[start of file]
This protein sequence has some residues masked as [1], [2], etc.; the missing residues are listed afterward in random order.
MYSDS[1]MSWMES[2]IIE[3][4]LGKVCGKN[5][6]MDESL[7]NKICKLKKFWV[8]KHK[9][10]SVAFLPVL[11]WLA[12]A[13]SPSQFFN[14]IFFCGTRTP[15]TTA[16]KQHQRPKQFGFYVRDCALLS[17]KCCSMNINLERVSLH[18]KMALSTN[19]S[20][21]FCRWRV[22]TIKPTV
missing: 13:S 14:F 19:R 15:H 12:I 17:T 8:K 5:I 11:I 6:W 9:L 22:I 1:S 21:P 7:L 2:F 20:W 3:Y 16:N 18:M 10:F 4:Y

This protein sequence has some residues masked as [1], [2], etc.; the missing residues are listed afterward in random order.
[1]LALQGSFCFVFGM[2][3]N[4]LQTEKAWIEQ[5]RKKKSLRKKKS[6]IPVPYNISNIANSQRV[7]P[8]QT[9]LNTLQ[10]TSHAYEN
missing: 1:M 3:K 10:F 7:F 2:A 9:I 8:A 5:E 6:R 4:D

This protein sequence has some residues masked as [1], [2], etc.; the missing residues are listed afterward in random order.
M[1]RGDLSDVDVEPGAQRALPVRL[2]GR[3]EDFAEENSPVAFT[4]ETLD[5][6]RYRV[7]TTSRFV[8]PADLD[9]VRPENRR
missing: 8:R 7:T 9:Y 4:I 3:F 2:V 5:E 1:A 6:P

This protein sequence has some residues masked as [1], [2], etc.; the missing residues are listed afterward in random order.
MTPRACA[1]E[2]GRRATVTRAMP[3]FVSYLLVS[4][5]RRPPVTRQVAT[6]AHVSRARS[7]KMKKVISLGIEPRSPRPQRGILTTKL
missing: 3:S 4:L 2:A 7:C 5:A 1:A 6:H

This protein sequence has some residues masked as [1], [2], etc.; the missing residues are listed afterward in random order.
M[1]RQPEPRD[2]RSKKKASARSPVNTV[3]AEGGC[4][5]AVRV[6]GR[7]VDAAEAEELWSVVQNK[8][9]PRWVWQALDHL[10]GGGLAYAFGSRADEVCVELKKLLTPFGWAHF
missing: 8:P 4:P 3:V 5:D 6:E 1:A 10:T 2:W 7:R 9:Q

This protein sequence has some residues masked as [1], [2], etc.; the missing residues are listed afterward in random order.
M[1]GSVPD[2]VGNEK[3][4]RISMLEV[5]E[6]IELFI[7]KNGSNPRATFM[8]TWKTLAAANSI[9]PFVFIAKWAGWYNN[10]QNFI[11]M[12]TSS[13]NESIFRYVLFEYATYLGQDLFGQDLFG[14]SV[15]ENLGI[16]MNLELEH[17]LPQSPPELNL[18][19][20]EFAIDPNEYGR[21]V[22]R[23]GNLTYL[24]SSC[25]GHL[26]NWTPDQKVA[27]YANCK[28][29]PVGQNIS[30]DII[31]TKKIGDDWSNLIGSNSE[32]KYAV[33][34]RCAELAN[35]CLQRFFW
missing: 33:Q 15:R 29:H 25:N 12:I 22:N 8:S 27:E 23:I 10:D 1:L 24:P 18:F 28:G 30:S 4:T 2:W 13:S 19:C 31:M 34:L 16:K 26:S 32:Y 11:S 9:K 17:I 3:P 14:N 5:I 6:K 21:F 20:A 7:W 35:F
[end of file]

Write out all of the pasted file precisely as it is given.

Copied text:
This protein sequence has some residues masked as [1], [2], etc.; the missing residues are listed afterward in random order.
MYSDS[1]MSWMES[2]IIE[3][4]LGKVCGKN[5][6]MDESL[7]NKICKLKKFWV[8]KHK[9][10]SVAFLPVL[11]WLA[12]A[13]SPSQFFN[14]IFFCGTRTP[15]TTA[16]KQHQRPKQFGFYVRDCALLS[17]KCCSMNINLERVSLH[18]KMALSTN[19]S[20][21]FCRWRV[22]TIKPTV
missing: 13:S 14:F 19:R 15:H 12:I 17:T 8:K 5:I 11:I 6:W 9:L 22:I 1:S 21:P 7:L 2:F 20:W 3:Y 16:N 18:M 10:F 4:Y

This protein sequence has some residues masked as [1], [2], etc.; the missing residues are listed afterward in random order.
[1]LALQGSFCFVFGM[2][3]N[4]LQTEKAWIEQ[5]RKKKSLRKKKS[6]IPVPYNISNIANSQRV[7]P[8]QT[9]LNTLQ[10]TSHAYEN
missing: 1:M 3:K 10:F 7:F 2:A 9:I 8:A 5:E 6:R 4:D

This protein sequence has some residues masked as [1], [2], etc.; the missing residues are listed afterward in random order.
M[1]RGDLSDVDVEPGAQRALPVRL[2]GR[3]EDFAEENSPVAFT[4]ETLD[5][6]RYRV[7]TTSRFV[8]PADLD[9]VRPENRR
missing: 8:R 7:T 9:Y 4:I 3:F 2:V 5:E 1:A 6:P

This protein sequence has some residues masked as [1], [2], etc.; the missing residues are listed afterward in random order.
MTPRACA[1]E[2]GRRATVTRAMP[3]FVSYLLVS[4][5]RRPPVTRQVAT[6]AHVSRARS[7]KMKKVISLGIEPRSPRPQRGILTTKL
missing: 3:S 4:L 2:A 7:C 5:A 1:A 6:H

This protein sequence has some residues masked as [1], [2], etc.; the missing residues are listed afterward in random order.
M[1]RQPEPRD[2]RSKKKASARSPVNTV[3]AEGGC[4][5]AVRV[6]GR[7]VDAAEAEELWSVVQNK[8][9]PRWVWQALDHL[10]GGGLAYAFGSRADEVCVELKKLLTPFGWAHF
missing: 8:P 4:P 3:V 5:D 6:E 1:A 10:T 2:W 7:R 9:Q

This protein sequence has some residues masked as [1], [2], etc.; the missing residues are listed afterward in random order.
M[1]GSVPD[2]VGNEK[3][4]RISMLEV[5]E[6]IELFI[7]KNGSNPRATFM[8]TWKTLAAANSI[9]PFVFIAKWAGWYNN[10]QNFI[11]M[12]TSS[13]NESIFRYVLFEYATYLGQDLFGQDLFG[14]SV[15]ENLGI[16]MNLELEH[17]LPQSPPELNL[18][19][20]EFAIDPNEYGR[21]V[22]R[23]GNLTYL[24]SSC[25]GHL[26]NWTPDQKVA[27]YANCK[28][29]PVGQNIS[30]DII[31]TKKIGDDWSNLIGSNSE[32]KYAV[33][34]RCAELAN[35]CLQRFFW
missing: 33:Q 15:R 29:H 25:N 12:I 22:N 8:S 27:E 23:I 10:D 1:L 24:P 18:F 28:G 30:S 4:T 2:W 13:S 19:C 31:M 34:L 16:K 26:S 32:Y 11:S 9:K 17:I 3:P 14:N 5:I 6:K 21:F 20:A 7:W 35:F